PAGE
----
|Cheesy self portrait in the mirror from my angsty college days|
No one wants to read 300 pages of this
Do you ever notice your own personality or experiences rubbing off on your characters? I never mean to write myself into my stories, but it happens. Sometimes I'm aware of it. Like my height. I'm short. To be precise, I'm 4 inches taller than legally disabled. I don't really know what it's like to be able to reach things without climbing or sit on a chair with my feet resting comfortably on the ground. On a daily basis, I don't think about it. In fact, I think I'm the same height as my average, 5'6" friends. But my stature shapes my world view and it pops up in my writing a lot. Often a main character is tiny, but if not, a secondary one is. It's something I understand and relate to, so it's easy to write.
There is a lot of danger in writing too much of yourself into your stories. One of my lovely CPs pointed this out to me when she read a scene from The Alterae based almost verbatim on a conversation I had with a friend in high school. In real life, it was a simple, heartfelt confession between close friends. In my book, it came off as preachy. Or even things like architecture. Where I live, most houses are single stories. In much of the country, families live in multi-level homes. One reader didn't understand how the shower was located so close to the kitchen in one scene. She expected the shower to be upstairs because in a lot of homes, that's where is should be.
I look at my characters and I try to balance making them real and relatable (which means drawing on things I understand) and making them copies of me. Emma in TA is far more insecure than I was as a teen, but her sensitivity is a huge exaggeration of my own. Gabe has a lot of me in him, especially the dark emotions simmering under a calm exterior. The couple times I snapped as a teen ended very, very badly. I try really hard to make my characters more than mini-mes. I want them to be as real to my readers as they are to me. When they start to get too much like me (or start to feel more like they're my kids instead of characters), I pull back, set them aside and give it a rest until I can approach them with a bit more subjectivity. That's kind of what happened with Ithaca. I got too close and I had to put it away for a long time, just to get enough distance to write clearly again.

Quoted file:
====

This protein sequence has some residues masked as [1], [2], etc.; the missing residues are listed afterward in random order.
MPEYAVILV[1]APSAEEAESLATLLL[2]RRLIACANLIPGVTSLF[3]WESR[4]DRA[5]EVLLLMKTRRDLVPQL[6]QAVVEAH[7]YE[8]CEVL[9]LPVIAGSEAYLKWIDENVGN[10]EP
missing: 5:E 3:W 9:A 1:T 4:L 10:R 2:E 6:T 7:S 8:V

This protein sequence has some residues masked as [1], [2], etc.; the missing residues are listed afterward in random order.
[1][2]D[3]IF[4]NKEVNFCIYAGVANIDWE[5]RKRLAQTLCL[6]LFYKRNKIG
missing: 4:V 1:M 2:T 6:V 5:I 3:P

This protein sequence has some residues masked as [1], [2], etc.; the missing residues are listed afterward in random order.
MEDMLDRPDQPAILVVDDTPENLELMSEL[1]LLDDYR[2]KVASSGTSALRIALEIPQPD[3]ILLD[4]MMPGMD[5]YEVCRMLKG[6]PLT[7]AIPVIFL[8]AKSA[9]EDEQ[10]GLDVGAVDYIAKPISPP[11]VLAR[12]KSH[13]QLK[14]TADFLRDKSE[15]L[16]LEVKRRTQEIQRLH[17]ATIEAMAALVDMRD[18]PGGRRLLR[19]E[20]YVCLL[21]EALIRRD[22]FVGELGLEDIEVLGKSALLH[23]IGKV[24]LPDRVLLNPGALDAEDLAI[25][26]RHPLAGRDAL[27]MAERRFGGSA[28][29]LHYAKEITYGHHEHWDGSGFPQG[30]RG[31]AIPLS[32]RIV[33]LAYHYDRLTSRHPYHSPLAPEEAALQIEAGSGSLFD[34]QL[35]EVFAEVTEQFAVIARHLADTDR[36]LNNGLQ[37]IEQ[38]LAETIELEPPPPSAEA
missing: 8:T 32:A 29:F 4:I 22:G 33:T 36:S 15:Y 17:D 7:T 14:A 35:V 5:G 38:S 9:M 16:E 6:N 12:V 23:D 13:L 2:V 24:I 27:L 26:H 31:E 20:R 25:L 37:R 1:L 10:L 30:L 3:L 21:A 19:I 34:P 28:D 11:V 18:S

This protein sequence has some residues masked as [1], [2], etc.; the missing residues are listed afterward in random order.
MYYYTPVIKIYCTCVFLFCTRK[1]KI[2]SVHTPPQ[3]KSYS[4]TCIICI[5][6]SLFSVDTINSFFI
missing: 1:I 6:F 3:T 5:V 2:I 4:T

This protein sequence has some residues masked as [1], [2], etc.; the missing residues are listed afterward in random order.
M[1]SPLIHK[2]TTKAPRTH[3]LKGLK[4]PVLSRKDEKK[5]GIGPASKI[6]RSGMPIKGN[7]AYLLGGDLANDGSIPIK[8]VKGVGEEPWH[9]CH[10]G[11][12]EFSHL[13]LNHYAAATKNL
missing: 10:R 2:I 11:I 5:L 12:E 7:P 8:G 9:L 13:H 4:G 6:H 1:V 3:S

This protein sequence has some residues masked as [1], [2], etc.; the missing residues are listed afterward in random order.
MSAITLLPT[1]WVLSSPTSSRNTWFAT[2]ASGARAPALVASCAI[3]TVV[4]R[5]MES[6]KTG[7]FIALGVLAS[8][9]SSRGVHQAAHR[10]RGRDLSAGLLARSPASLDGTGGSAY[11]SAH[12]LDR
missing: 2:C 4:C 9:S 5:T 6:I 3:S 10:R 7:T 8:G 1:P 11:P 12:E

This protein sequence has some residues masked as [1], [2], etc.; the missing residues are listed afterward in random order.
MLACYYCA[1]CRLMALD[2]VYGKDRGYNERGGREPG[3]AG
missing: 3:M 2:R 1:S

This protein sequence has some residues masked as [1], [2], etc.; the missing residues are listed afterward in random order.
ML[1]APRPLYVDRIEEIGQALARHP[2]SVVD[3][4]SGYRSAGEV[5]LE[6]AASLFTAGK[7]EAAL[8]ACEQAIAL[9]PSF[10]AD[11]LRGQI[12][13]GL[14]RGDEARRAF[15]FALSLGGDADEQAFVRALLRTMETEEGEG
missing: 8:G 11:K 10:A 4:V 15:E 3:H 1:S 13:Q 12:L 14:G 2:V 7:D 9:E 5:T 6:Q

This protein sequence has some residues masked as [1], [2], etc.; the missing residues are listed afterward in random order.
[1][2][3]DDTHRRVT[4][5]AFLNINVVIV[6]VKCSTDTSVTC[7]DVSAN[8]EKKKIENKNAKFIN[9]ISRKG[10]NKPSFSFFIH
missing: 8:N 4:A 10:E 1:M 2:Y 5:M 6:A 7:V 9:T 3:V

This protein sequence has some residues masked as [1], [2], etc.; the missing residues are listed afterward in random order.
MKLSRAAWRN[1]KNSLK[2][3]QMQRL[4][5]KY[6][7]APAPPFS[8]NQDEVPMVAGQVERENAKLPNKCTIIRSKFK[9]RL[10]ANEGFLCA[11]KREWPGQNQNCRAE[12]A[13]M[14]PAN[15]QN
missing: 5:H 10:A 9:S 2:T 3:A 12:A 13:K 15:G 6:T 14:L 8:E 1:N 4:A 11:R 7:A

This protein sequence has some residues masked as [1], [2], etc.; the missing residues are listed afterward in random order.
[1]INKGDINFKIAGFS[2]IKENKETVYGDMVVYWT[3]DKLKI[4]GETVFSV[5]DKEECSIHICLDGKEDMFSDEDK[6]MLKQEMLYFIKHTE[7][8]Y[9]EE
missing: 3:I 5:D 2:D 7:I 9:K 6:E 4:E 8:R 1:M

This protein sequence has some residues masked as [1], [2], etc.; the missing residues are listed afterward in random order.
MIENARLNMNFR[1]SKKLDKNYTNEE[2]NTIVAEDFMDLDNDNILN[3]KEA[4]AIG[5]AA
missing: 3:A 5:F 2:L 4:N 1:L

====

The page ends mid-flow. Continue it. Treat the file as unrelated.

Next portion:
No one wants to read a 300 page book about me. Sorry, I'm just not that interesting. That doesn't mean I don't pop up from time to time. It just means I have to work that much harder to make sure I'm writing my characters' stories, not mine. And when those characters become real to a reader, I know I've succeeded.
So how do you see yourself popping up in your writing? Any tips or tools for avoiding it?